After a long debate, I got the team to set revenue-related targets for every leader. A year later, the CMO told me it was a game changer. Marketing now has a weekly board meeting slot.

Real impact

Every marketing activity somehow affects how much money a firm makes – today or tomorrow. If, for example, a campaign is awesome, customers may buy right away, or next week – or even later. On the other hand, if a campaign is terrible, or nobody sees it, it costs the company. To be fair, many revenue effects are hard to measure. Hard – not impossible. The marketing-profit link is so obvious that I’m always flabbergasted when marketers don’t embrace their skin in the game.

But marketers’ revenue line distance may not always be their fault. Some days ago, in New York, I did a workshop with a group of hand-picked, highly talented marketers. In their peer group, they are best of the best. We were having a good time until I posed a simple question: “What’s your work worth – in real money?” A tense silence ensued. I’m certain many people had similar thoughts to those of my software marketing team (“mostly indirect”, etc.) But this was a room of super smart people.

We discussed marketing metrics, did some number crunching. As we talked, something else become clear: these smart young people were trained in university and by their bosses not to have skin in the game. Only some had revenue or profit targets – or even discussed them. Most were just told: do good work. Twenty-four hours later, everyone in the room had a number: a revenue number, a profit number. More importantly, everybody was convinced they can have skin in the game.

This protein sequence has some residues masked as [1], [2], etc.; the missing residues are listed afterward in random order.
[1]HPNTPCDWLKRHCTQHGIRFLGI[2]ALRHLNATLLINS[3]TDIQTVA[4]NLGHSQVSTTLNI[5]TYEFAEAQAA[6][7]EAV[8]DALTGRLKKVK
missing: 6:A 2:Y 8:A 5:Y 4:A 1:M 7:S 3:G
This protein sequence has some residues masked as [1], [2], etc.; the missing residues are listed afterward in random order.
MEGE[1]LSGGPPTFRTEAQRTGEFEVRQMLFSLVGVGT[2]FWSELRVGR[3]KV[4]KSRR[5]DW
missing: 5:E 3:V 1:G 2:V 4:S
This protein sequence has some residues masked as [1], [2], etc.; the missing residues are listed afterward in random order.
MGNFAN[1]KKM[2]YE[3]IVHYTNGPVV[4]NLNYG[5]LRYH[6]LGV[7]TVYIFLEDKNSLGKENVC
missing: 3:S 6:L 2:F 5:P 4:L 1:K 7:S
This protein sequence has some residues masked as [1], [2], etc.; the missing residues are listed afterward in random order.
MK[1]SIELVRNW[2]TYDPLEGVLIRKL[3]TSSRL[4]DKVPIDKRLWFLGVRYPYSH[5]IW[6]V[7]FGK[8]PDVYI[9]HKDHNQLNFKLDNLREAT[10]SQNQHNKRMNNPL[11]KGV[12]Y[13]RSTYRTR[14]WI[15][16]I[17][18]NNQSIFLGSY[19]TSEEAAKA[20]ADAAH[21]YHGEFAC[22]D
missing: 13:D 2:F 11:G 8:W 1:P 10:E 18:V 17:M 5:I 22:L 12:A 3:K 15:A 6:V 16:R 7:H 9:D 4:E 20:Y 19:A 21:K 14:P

If companies are to succeed, marketers must be invested. But that’s not the norm. Many firms still reward marketers by their effort: how many pieces they make, how lovely the campaigns are, how great the collaboration is. To be fair, it takes many people to make the sale: production, marketing, sales. It’s a long way from the factory output to revenue.

But rewarding people’s effort – not market success – has two flaws. First, it suggests people can’t figure out how marketing drives revenue and profit. You don’t have to be a genius to see that’s nonsense. There are many ways to measure – or at least estimate – marketing’s impact, from simple tools like the funnel to fancy software with all its bells and whistles. Are these measurements perfectly accurate? No. But close-enough metrics are good enough to judge performance.

Second, rewarding marketers for effort – as opposed to revenue or profit – does tremendous harm to companies: it builds leaders without skin in the game. In the spring of 2013, BlackBerry’s marketing team went on a lavish multimillion-dollar spending spree for the new Z10 to build – mostly long-term – brand engagement (Super Bowl ads included). In the same quarter, the firm lost over $1bn and weeks later fired 40% of its workforce. The business had run out of cash. The BlackBerry workers had skin in the game; the marketers didn’t.

(From my Marketing Week column)